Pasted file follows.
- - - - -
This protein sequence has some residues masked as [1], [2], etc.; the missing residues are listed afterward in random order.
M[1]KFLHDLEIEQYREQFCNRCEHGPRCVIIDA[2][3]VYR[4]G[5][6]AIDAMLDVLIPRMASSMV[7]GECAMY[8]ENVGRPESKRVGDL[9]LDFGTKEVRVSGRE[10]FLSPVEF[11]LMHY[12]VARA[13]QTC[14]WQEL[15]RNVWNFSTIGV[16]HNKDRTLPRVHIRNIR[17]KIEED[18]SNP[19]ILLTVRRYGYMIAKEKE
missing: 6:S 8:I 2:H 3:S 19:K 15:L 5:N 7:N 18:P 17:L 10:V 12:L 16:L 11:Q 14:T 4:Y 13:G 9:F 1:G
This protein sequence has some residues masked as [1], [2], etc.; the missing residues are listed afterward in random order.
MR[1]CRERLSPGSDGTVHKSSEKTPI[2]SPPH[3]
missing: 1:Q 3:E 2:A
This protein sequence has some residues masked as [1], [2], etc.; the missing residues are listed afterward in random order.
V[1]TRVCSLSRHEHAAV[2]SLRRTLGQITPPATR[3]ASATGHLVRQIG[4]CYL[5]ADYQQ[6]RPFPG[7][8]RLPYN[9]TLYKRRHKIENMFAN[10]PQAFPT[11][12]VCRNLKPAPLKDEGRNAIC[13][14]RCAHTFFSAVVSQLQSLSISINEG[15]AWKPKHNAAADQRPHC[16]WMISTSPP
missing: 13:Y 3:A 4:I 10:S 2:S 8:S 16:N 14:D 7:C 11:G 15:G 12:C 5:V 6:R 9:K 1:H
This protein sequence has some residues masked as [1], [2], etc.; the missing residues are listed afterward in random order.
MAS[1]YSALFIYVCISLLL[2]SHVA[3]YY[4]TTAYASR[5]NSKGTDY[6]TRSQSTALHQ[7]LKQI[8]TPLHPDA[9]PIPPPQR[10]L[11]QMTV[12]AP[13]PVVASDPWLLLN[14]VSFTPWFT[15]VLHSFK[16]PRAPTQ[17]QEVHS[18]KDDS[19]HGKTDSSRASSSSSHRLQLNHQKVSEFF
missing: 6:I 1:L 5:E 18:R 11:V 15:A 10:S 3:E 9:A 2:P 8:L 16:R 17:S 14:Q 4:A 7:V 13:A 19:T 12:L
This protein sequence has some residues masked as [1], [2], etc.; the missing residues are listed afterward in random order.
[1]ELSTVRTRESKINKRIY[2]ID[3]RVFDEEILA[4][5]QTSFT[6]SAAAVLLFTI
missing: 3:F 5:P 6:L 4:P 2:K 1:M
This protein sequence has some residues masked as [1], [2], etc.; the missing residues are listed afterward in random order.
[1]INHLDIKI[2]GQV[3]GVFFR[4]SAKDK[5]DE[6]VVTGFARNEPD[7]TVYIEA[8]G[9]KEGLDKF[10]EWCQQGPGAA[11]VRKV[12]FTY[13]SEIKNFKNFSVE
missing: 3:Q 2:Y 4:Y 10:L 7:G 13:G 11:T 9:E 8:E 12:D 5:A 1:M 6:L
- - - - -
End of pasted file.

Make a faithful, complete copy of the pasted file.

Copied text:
This protein sequence has some residues masked as [1], [2], etc.; the missing residues are listed afterward in random order.
M[1]KFLHDLEIEQYREQFCNRCEHGPRCVIIDA[2][3]VYR[4]G[5][6]AIDAMLDVLIPRMASSMV[7]GECAMY[8]ENVGRPESKRVGDL[9]LDFGTKEVRVSGRE[10]FLSPVEF[11]LMHY[12]VARA[13]QTC[14]WQEL[15]RNVWNFSTIGV[16]HNKDRTLPRVHIRNIR[17]KIEED[18]SNP[19]ILLTVRRYGYMIAKEKE
missing: 6:S 8:I 2:H 3:S 19:K 15:L 5:N 7:N 18:P 17:L 10:V 12:L 16:L 11:Q 14:T 4:Y 13:G 9:F 1:G
This protein sequence has some residues masked as [1], [2], etc.; the missing residues are listed afterward in random order.
MR[1]CRERLSPGSDGTVHKSSEKTPI[2]SPPH[3]
missing: 1:Q 3:E 2:A
This protein sequence has some residues masked as [1], [2], etc.; the missing residues are listed afterward in random order.
V[1]TRVCSLSRHEHAAV[2]SLRRTLGQITPPATR[3]ASATGHLVRQIG[4]CYL[5]ADYQQ[6]RPFPG[7][8]RLPYN[9]TLYKRRHKIENMFAN[10]PQAFPT[11][12]VCRNLKPAPLKDEGRNAIC[13][14]RCAHTFFSAVVSQLQSLSISINEG[15]AWKPKHNAAADQRPHC[16]WMISTSPP
missing: 13:Y 3:A 4:I 10:S 2:S 8:S 16:N 14:D 7:C 11:G 15:G 12:C 5:V 6:R 9:K 1:H
This protein sequence has some residues masked as [1], [2], etc.; the missing residues are listed afterward in random order.
MAS[1]YSALFIYVCISLLL[2]SHVA[3]YY[4]TTAYASR[5]NSKGTDY[6]TRSQSTALHQ[7]LKQI[8]TPLHPDA[9]PIPPPQR[10]L[11]QMTV[12]AP[13]PVVASDPWLLLN[14]VSFTPWFT[15]VLHSFK[16]PRAPTQ[17]QEVHS[18]KDDS[19]HGKTDSSRASSSSSHRLQLNHQKVSEFF
missing: 6:I 1:L 5:E 18:R 11:V 15:A 10:S 3:E 9:A 2:P 8:L 16:R 17:S 14:Q 4:A 7:V 13:A 19:T 12:L
This protein sequence has some residues masked as [1], [2], etc.; the missing residues are listed afterward in random order.
[1]ELSTVRTRESKINKRIY[2]ID[3]RVFDEEILA[4][5]QTSFT[6]SAAAVLLFTI
missing: 3:F 5:P 6:L 4:P 2:K 1:M
This protein sequence has some residues masked as [1], [2], etc.; the missing residues are listed afterward in random order.
[1]INHLDIKI[2]GQV[3]GVFFR[4]SAKDK[5]DE[6]VVTGFARNEPD[7]TVYIEA[8]G[9]KEGLDKF[10]EWCQQGPGAA[11]VRKV[12]FTY[13]SEIKNFKNFSVE
missing: 3:Q 2:Y 4:Y 10:L 7:G 13:G 11:T 9:E 8:E 12:D 5:A 1:M 6:L